Michigan House Republicans
Child welfare improvement spearheaded by Rep. Whiteford is now law
RELEASE|October 7, 2022

A bipartisan plan spearheaded by Rep. Mary Whiteford, chair of the House Adoption and Foster Care Task Force, is now state law. The plan, inspired by the task force’s recommendations, includes several measures to improve the child welfare system by making critical changes to correct areas where the adoption and foster care system is falling short.

Whiteford’s bill in the plan deals with kinship care – the practice of prioritizing placement of children with reliable family members rather than with foster parents whenever possible. Research shows that children in the care of relatives experience increased stability, with fewer placement changes and less school disruption. The new law expands kinship care options by allowing a non-parent adult with close emotional ties to the child to meet the definition of “family” for the purposes of youth placement.

“Our child welfare system took a huge step forward today with the signing of these bills,” said Whiteford (R-Casco Township). “By expanding the definition of the word ‘relative,’ we ensure that even if no blood relative is available to foster a child, then someone with close emotional ties can be considered instead of the child going to a stranger. I am so appreciative of the work that my colleagues on the Adoption and Foster Care Task Force did to help the children of our state as well as Gov. Whitmer’s support.”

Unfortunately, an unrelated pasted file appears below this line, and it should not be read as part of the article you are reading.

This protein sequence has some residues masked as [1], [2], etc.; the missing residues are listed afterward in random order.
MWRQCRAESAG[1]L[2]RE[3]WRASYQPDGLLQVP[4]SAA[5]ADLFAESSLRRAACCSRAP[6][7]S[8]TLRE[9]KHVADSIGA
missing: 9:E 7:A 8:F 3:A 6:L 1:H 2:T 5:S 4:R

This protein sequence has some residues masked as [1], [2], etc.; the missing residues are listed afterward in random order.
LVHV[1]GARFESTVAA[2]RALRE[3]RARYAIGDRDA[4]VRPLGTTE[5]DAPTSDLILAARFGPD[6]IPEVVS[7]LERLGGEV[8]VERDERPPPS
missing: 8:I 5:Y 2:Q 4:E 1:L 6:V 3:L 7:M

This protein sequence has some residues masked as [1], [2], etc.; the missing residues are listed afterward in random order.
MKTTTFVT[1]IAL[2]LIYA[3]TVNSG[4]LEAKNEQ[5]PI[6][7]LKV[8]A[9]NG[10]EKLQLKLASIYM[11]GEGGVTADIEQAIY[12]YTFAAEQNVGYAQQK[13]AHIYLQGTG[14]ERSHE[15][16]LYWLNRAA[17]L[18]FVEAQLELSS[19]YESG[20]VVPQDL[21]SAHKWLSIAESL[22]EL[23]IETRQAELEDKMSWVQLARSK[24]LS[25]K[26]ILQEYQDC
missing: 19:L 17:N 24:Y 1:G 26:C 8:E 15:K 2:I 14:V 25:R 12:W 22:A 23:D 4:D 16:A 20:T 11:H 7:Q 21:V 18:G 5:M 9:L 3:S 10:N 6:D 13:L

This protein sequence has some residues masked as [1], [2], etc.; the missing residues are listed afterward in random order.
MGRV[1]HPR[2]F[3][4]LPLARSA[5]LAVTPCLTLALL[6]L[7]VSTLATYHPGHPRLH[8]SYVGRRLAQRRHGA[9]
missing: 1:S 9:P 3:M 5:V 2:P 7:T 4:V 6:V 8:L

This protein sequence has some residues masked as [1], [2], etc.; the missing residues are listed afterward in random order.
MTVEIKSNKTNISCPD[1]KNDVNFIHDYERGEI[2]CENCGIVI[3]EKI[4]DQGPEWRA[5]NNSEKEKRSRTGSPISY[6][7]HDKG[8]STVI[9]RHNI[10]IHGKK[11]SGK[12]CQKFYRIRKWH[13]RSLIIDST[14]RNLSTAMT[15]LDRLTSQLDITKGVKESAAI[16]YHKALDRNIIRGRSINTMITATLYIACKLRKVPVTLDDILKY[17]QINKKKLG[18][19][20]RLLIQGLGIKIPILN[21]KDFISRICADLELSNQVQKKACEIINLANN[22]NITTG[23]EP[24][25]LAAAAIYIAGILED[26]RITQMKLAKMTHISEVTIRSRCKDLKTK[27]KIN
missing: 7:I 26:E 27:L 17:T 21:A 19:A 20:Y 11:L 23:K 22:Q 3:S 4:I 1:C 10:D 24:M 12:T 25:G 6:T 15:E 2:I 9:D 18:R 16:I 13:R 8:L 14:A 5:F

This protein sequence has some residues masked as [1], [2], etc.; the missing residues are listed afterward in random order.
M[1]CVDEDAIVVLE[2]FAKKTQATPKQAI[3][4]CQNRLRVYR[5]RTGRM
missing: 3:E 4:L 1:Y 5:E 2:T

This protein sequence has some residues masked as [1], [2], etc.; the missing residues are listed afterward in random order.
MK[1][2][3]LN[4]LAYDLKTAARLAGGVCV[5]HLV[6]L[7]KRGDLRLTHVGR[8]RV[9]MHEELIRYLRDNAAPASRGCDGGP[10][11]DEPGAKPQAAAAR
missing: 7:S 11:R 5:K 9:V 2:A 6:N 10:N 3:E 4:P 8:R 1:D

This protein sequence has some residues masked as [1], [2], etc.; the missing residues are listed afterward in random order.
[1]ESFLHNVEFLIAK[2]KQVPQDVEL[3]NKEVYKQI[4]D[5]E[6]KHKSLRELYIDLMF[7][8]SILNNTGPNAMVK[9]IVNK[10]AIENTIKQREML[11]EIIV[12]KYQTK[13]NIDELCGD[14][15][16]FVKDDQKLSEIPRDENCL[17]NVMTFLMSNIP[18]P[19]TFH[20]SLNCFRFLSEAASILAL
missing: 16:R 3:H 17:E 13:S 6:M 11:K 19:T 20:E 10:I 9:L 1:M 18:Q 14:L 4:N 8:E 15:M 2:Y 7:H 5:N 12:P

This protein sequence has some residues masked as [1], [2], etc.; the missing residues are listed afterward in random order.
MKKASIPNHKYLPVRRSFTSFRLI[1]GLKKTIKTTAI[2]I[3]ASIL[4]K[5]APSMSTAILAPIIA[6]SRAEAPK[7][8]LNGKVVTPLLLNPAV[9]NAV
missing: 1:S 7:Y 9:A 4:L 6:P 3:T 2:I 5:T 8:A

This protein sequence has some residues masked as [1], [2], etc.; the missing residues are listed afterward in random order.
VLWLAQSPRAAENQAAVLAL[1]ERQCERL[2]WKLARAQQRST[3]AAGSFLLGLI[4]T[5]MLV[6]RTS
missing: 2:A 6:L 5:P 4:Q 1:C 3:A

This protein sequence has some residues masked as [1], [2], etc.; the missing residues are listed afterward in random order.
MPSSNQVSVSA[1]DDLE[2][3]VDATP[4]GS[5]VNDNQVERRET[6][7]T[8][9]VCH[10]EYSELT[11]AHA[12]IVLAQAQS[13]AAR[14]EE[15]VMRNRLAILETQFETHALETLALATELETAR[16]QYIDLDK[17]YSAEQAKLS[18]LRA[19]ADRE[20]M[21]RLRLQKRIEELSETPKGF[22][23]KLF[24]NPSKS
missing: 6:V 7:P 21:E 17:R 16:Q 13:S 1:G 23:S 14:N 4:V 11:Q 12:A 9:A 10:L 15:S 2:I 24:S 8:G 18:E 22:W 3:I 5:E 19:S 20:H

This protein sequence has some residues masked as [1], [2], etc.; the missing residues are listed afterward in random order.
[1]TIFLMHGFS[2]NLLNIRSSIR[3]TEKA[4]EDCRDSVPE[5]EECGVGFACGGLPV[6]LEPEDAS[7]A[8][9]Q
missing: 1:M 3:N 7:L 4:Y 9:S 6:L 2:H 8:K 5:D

Other bills in the plan signed into law today will:

  • Coordinate training for attorneys involved in child welfare proceedings to ensure they understand the complexities involved with representing children who have been abused or neglected.
  • Ensure that the state safely reduces the number of young people in the child welfare system and reinvests the savings to further improve services.
  • Conduct an annual needs assessment to better understand where service gaps exist and ensures residential treatment options meet the needs of children who require clinical intervention.
  • Allow foster homes in good standing to receive an extended license of three years, rather than the current two-year license.
  • Establish a tax credit for Michigan job providers that provide paid leave while parents care for their newly adopted children.


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